The next thing I tried was a 'global manager'. Each actor had a 'get state' and 'set state' method. In record mode, actors would append to their history. In replay mode, they'd pull from history and set state. Things got complicated when it came to handling travelling backwards in time and then interacting differently. It was easy to go back to a time and replay, but it wasn't easy to go back, replay, and record at the same time. That part was necessary if we wanted to see ourselves and interact in tandem.

The third thing I tried was similar to the first. Each actor would be a deterministic function of time. We 'set time' which consists of taking the time and setting state accordingly. Functions are determined as only a function of the current timestamp. That works fine. After playing with it, however, it's really hard to make puzzles for it.

Shown Here: Player Jumping Backwards in Time and Seeing Other Selves

I'm going to try the Tracer-style time travel thing where the player can go back 60-Seconds into their previous state while the world stays as it is. This is closer to the self-consistent/non-branching timeline.

Thematically, I really want to rip off Zero-Wing and do a terrible translation of the plot. Character has a time-travel device that sends him/her back 30 seconds, but it has a 60-second recharge. The player got a lethal dose of radiation and needs to go back to save him/herself. The goal is to get past unity and into the net-time-gain territory. Either a recharge of 29 seconds or a jump of 61 seconds.

I put together this halftone shader effect in Blender earlier today:

The key realization for me was that Blender's shader nodes allow you to use Diffuse BSDF or other shaders as inputs to your setup. This means we can take the lightness of our mesh and use that as an input to a color ramp with a step function in it. In more detail, here's the shader setup:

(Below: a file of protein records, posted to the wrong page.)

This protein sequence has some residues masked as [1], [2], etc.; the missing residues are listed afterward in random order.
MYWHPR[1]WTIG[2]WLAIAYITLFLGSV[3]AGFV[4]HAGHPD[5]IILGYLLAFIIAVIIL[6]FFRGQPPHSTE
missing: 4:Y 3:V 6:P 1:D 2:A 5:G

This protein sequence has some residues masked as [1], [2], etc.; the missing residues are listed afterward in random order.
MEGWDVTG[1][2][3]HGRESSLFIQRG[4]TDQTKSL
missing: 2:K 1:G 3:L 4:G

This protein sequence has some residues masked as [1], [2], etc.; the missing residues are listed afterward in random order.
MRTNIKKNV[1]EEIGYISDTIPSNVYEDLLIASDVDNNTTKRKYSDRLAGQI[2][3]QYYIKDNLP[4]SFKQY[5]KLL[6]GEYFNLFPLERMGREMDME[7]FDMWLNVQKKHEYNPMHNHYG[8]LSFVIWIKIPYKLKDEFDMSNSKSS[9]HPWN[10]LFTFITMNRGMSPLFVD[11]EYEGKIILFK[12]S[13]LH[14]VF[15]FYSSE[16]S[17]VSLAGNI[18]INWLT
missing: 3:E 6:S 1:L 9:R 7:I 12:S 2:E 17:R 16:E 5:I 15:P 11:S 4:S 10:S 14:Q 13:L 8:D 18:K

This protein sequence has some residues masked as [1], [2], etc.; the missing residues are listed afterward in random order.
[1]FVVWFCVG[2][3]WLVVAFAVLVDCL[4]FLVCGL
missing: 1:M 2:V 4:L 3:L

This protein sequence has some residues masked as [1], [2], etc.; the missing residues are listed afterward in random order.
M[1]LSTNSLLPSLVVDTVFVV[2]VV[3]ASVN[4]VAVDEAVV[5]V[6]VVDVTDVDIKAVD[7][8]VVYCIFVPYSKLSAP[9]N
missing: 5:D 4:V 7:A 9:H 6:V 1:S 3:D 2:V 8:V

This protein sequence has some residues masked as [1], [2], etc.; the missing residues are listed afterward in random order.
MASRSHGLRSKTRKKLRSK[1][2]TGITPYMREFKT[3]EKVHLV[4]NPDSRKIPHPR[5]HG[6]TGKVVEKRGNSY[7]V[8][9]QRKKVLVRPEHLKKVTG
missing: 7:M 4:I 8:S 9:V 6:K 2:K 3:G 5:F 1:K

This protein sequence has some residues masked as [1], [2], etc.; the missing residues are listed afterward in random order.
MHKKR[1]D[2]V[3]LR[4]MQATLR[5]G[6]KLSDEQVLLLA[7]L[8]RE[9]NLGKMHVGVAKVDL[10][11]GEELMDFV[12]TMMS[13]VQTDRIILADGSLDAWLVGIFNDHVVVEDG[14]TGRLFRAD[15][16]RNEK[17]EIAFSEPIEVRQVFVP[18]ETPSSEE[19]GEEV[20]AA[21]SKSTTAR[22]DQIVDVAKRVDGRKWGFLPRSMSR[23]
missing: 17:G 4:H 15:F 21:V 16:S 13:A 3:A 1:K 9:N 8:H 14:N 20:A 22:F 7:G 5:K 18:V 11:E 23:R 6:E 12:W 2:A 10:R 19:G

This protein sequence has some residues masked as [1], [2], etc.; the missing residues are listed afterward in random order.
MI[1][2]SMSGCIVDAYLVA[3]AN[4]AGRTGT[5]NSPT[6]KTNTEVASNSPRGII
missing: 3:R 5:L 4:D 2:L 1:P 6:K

I'd wager a more skilled artist could replace the dot-pattern generator with something that gives more consistent result and doesn't have that semi-circular banding issue. Give it a try and let me know if it works out for you.

Cameras are hard. If you've ever found yourself fighting against a camera that would really like to pivot in a direction you don't want it to, you've been on the receiving side of this technical difficulty. The reason behind your struggle is simple: spiteful developers.

Not really. Or at least probably not. The fact of the matter is that making a camera which balances the atmosphere of a game, moves quickly enough to keep up with the player, moves slowly enough to not move around with the player's jitters, and accounts for the corner cases like a player getting teleported -- it's not a simple thing.

I'd like to talk about the different methods I've been experimenting with in Clearing Skies. This is as much a journal entry for me to see what I've tried and why it works or doesn't work as anything else. I hope that someone may find some insight in it.